The procedures of this study were carried out in accordance with approved guidelines. This study was approved by the Ethics Committee of Tongji Medical College, Huazhong University of Science and Technology (IORG No: IORG0003571), and was performed in a simulated operating room with proper lighting conditions and other requirements for an operating environment, according to related standards and manufacturer recommendations. Informed consent was obtained from all participants. In this study, 14 male volunteers were recruited. Four of the participants were laparoscopic surgeons, and the other 10 were predoctoral students. All individuals had laparoscopic surgery experience or training experience and were familiar with the experimental platform prior to the experiment. All participants were right-handed, and they ranged in age from 25 to 35 years (mean age=28.7, SD=3.8). The participants’ body mass index (BMI) and elbow height were measured and used as references to adjust the experimental set-up.
The experiment was executed in a laparoscopic virtual simulator, which can provide feedback on the operation performance of the participants, including haptic feedback. Statistics of the participants performance on the task were provided when the task was completed.
LC is one of the most common laparoscopic surgeries. LC has been used in many studies as a sample procedure to study the working status of laparoscopic surgeons with respect to OR ergonomics34–36. In previous research, surgical videos, combined with other tools such as rapid upper limb assessment (RULA), have been employed to study physician gestures and stress statics36, 37. In contrast to other studies, our study aimed to explore both the physical and mental workloads of laparoscopic surgeons in different LC phases and the correlative relationship between these workloads. All participants were required to complete an LC surgery using the simulator. According to the operation process and the operation simulator’s setting, the LC should be completed via the following five phases: Phase 1: create the pneumoperitoneum and place the trocars; phase 2: based on the anatomy of Calot’s triangle, disinter the bile duct and the cystic artery (AC phase); phase 3: seal and cut the bile duct and the cystic artery (SC phase); phase 4: detach the gallbladder from the hepatic bed and inspect the hepatic bed (DI phase); and phase 5: remove the gallbladder and complete the operation. Phase 1 and phase 5 were executed automatically, and the participants were required to complete the AC, SC and DI phases. We advised the participants to allocate 5minutes to each of the three phases and to finish the surgery in 15minutes, if possible. Intervals of approximately 3minutes were included between the phases to allow the participants’ muscles to relax and to provide feedback.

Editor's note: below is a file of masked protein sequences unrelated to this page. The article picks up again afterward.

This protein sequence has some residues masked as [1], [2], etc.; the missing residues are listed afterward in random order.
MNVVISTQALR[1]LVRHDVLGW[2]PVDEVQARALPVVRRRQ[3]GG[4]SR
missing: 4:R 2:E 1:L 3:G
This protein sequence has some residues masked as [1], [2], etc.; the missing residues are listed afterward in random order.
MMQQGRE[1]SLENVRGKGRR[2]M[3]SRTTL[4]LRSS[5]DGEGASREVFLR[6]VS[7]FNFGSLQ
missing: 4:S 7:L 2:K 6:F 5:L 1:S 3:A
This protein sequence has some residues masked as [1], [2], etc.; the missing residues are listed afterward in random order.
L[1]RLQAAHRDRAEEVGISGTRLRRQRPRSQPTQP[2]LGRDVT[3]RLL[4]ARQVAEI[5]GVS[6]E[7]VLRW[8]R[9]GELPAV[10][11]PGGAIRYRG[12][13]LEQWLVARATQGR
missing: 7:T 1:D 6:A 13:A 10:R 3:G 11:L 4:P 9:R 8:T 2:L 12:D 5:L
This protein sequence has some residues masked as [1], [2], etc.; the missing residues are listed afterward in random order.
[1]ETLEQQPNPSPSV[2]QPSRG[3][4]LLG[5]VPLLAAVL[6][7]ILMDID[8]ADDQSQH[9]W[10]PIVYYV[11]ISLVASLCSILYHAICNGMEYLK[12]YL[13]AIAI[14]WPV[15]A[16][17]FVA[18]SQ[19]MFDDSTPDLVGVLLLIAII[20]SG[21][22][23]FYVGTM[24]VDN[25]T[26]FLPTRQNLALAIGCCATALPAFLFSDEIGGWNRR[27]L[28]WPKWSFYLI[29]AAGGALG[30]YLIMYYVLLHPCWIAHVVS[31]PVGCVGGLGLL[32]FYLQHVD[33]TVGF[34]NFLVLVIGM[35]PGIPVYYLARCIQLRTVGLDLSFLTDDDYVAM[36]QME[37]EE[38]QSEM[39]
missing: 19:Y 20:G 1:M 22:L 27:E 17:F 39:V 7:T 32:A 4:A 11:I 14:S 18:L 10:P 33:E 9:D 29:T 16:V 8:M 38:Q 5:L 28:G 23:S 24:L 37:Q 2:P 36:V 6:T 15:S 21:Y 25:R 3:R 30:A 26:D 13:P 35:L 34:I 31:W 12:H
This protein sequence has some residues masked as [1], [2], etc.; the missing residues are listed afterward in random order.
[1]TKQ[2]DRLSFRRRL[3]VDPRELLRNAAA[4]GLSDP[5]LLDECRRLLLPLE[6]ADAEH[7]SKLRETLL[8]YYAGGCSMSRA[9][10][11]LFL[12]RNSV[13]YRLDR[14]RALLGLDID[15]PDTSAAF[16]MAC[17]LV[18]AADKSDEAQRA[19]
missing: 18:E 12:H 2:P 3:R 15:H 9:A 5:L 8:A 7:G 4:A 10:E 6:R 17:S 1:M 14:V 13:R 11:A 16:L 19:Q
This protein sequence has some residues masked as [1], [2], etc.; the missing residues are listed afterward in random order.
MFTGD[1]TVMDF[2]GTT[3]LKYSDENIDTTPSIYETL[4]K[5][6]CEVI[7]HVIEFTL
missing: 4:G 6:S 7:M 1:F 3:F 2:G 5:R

An overall 14×4×2×3 (14 participants×4 muscles×2 hand sides×3 phases) analysis of variance was used to analyse the data. A mixed effect model was used for statistical analysis in SAS 9.4, with the significance level set at p=0.05. Variables with random effects were selected based on the smallest Akaike information criterion (AIC) and the Bayesian information criterion (BIC), with a positive definite G matrix for the intercept, muscles, location and phase.